Air pollution is Africa's silent killer. Each year, air pollution kills more Africans than HIV / AIDS and malaria combined. In addition to the 1 million Africans who die from diseases caused by indoor and outdoor sources of air pollution annually, millions more have to live with its devastating consequences. This problem is worse in cities, where highly polluting activities stunt the health of both their residents and economies. Analysis undertaken for the Clean Air Fund by Dalberg Advisors finds that left unchecked, air pollution will collectively cost Accra, Cairo, Johannesburg, Lagos, Nairobi and Yaoundé an estimated US$138bn in premature deaths and worker absenteeism by 2040, equivalent to 8% of their current combined GDPs.The continent's rapid urban growth should not come at the expense of the health of its citizens. African cities can choose to put themselves on the path of green growth, in which investments to tackle the major sources of air pollution bring about benefits to worker productivity, national health budgets and help create healthy, equitable and prosperous places to live. African governments are increasingly aware of this challenge. The Africa Integrated Assessment outlines the steps needed to reach green growth, but realising this blueprint for Africa requires more comprehensive, coordinated and scaled action. This analysis shows that across the six case study cities, actions taken today could prevent 109,000 premature deaths and prevent the loss of US$19bn by 2040.Drawing on best-practice case studies from across the African continent, this policy brief lays out recommendations that can help governments unleash green urban economic growth. Investments in good governance and legislation, better air quality monitoring, evidence-based emission reduction policies, effective partnership models and training, and improved access to climate financing are essential to meeting this challenge. These recommendations represent the first step for governments to consider as they design and deliver locally-tailored action.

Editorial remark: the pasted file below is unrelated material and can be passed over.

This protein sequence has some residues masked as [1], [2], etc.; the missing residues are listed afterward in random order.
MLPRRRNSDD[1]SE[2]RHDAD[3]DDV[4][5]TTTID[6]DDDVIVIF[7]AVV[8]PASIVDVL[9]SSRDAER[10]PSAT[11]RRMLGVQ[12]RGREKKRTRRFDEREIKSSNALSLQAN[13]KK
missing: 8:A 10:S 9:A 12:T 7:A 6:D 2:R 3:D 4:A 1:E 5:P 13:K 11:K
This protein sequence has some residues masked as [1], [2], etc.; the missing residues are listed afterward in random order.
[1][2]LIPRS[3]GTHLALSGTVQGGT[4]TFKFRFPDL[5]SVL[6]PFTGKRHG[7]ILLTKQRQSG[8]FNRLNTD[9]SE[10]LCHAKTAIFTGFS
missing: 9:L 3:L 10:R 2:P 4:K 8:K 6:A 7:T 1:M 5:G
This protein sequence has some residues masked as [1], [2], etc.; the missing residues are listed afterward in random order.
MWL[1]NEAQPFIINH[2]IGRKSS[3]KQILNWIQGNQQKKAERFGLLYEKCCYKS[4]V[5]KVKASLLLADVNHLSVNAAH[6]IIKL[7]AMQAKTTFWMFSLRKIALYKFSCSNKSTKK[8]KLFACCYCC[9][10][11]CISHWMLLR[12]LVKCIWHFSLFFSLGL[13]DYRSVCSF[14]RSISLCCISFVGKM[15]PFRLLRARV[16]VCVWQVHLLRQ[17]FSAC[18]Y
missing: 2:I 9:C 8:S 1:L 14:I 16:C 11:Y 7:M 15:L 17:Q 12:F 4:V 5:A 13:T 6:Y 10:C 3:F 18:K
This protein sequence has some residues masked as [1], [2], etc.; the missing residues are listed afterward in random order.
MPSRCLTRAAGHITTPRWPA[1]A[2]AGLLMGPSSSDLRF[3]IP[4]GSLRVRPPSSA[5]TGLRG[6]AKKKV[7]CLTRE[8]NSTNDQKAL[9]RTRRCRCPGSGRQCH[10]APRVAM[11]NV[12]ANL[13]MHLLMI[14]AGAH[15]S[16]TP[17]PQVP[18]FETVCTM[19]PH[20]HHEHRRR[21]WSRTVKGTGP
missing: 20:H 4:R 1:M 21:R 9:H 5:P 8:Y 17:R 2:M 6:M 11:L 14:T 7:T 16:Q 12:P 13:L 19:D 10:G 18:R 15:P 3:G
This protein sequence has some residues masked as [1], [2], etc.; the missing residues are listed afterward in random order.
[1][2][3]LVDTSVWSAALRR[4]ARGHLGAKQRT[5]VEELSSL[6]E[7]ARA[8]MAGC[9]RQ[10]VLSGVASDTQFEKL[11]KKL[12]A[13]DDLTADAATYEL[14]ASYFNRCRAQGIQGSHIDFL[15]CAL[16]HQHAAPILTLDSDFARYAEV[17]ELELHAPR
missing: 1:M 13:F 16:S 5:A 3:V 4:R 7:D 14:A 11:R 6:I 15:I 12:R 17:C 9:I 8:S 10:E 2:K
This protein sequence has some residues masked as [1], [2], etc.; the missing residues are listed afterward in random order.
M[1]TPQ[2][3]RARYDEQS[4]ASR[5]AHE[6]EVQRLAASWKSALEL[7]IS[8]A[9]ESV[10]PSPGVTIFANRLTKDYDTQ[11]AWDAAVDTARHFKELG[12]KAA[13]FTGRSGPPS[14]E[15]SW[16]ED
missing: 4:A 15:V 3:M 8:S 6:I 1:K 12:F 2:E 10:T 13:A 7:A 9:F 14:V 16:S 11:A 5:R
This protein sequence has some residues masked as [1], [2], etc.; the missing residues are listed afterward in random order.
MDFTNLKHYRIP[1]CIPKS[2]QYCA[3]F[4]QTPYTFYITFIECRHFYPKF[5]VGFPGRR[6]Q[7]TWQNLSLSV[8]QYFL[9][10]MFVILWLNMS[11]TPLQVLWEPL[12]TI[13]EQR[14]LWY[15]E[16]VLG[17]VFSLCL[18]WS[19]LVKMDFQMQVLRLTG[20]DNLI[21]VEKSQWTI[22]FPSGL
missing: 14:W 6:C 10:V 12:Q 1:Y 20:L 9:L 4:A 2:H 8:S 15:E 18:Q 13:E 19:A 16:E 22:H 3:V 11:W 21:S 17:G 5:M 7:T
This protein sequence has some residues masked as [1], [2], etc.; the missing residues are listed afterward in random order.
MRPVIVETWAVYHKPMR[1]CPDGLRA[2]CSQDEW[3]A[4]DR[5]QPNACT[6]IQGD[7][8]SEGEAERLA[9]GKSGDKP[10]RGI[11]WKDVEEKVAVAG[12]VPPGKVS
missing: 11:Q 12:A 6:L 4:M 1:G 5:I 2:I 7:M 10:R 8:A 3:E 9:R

From Pollution to Solution in Six African Cities (French Version)